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I Paint With Metal and Precious Stones

The Jewelry of Michael Zobel

by Christel Trimborn - © GZ ART + DESIGN - Issue 4, Spring 2004
What he wanted to be was a painter, although he was also thinking about being a graphic artist or book illustrator. But, because his father thought that things like that were too bohemian and wanted his son to learn a proper trade, Michael Zobel became a goldsmith. Although he's 61 years old today, he never regretted taking this step in his long career as an internationally recognized jewelry designer.

The best way to trace the steps in Michael Zobel's life would be with a globe. He was born in Morocco, grew up in Barcelona, had his apprenticeship as a goldsmith and college in Pforzheim and he has worked as a jewelry designer in France and Luxembourg. And Michael Zobel has had a goldsmith studio and business in Constance for 35 years, although there's no place in the world where he doesn't feel at home. He and his jewelry have become famous all around the world thanks to the numerous exhibitions initiated and organized by this cosmopolitan all over the world and at least just as many international awards. As a goldsmith, he is known for his refreshing cordiality and being a benevolent promoter of young talents. His sensual jewelry has a touch of the theatrical, even though it can be worn anywhere. It has a reputation of embodying the perfect interaction of craftsmanship and artistic expression.

Painted by nature: ring made of silver, gold, rutile quartz and diamonds

Each of his unique pieces has the aura of an expressive language of shapes that show the great love he has for materials and painting. "I'm constantly fascinated by precious stones", acknowledges Michael Zobel, who gets his inspiration from the shapes to be found in nature and being in contact with the old masterly cultures. "The total majesty of nature is compressed into the smallest space with precious stones. One single stone suffices to evidence the artistry of the entire creation", as this artist explicates his enthusiasm for transparent stones, in particular those with natural inclusions.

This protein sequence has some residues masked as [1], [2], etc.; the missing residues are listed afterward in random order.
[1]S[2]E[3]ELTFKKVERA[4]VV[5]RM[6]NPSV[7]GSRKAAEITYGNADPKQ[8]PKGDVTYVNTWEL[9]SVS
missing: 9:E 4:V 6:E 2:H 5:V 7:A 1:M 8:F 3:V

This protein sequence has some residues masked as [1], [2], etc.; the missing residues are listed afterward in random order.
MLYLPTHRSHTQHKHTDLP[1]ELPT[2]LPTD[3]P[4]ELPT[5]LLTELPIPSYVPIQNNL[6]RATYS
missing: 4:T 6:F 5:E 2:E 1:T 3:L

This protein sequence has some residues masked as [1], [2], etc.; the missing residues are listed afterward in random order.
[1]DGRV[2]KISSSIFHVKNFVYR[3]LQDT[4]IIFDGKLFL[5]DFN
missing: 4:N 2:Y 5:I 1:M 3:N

Magnificent colors and forms: necklace made of red gold, platinum, aquamarine and diamonds

What others may think of as a fault or an annoyance is a welcome fancy of nature for Michael Zobel and an exciting challenge. For instance, he develops half-moon shaped stones with bizarre inclusions from archaically shaped rings and brooches as big as plates made of platinum, gold, quartz and diamonds with the effect of abstract paintings. This passionate designer calls his work "painting with metal and precious stones" transforming his graphic ideas into precious materials. The master comes up with his artistic ideas himself, although he has four goldsmiths and two apprentices in his workshop in Constance who help him create jewelry.

inspiration from outer space: brooch/pendant made of silver, palladium and gold with Cape York meteorite and various uncut diamonds

The respect that Michael Zobel has for precious stones can be best seen in his co-operation with the well-known precious stone cutter Tom Munsteiner, one of the outstanding personalities in his business. While cutters are motivated in their work by the play of light in the crystal and by perfecting them with an individual cut, Michael Zobel works passionately at intensifying the expression of each individual stone with his designs. The result is unique jewelry creations where one is never quite like the next. The goldsmith creates each brooch, ring and necklace once so that the person wearing the jewelry can underscore her own personal style.

Unmistakably Michael Zobel's signature: golden bracelet with sapphires and diamonds of different colors

Michael Zobel is no stranger to cosmopolitan ideas since he lives and breathes them every day. A couple of years ago, Zobel's jewelry creations were brought to the attention of the Russian goldsmith Victor Syrnev living in Kyrgyzstan and the Kyrgyzstani painter Yuristanbek Shigaev, beginning a fruitful relationship. Michael Zobel exhibited select pieces from his workshop in the National Museum of Kyrgyzstan's capital Bishkek in 2002 for the first time together with other artists in the context of the international cultural and exhibition project "Jade and the Silk Road. East/VVest Dialogues".

Round jade pendant from the exhibition "Jade and the Silk Road. East/West Dialogues"

These two Kyrgyzstani artists Syrnev and Shigaev were invited to Constance to put on a joint exhibition in Michael Zobel's spaces in November of 2003. The exhibition concentrated on jade, a material that Michael Zobel regards highly for his work. Then Michael Zobel was invited to come to Bishkek again in 2003 to repeat his East/West Dialogues exhibition with other artists. And while he was there, the National University of Kyrgyzstan didn't let the opportunity get away to award this friendly goldsmith the title of an honorary professor of their college. Michael Zobel was very gratified to receive this award. However, somebody at the other end of the world was clamoring for the quality of Zobel's work. Jonathan Wahl, the Director of the Jewelry Center of the well-known 92nd Street Y, knocked on the globetrotter's door to get him to teach at his center, although we still don't know whether Michael Zobel will accept the invitation or not.

Exposed position for the rare conch pearl: ring made of silver, gold, wood and diamonds


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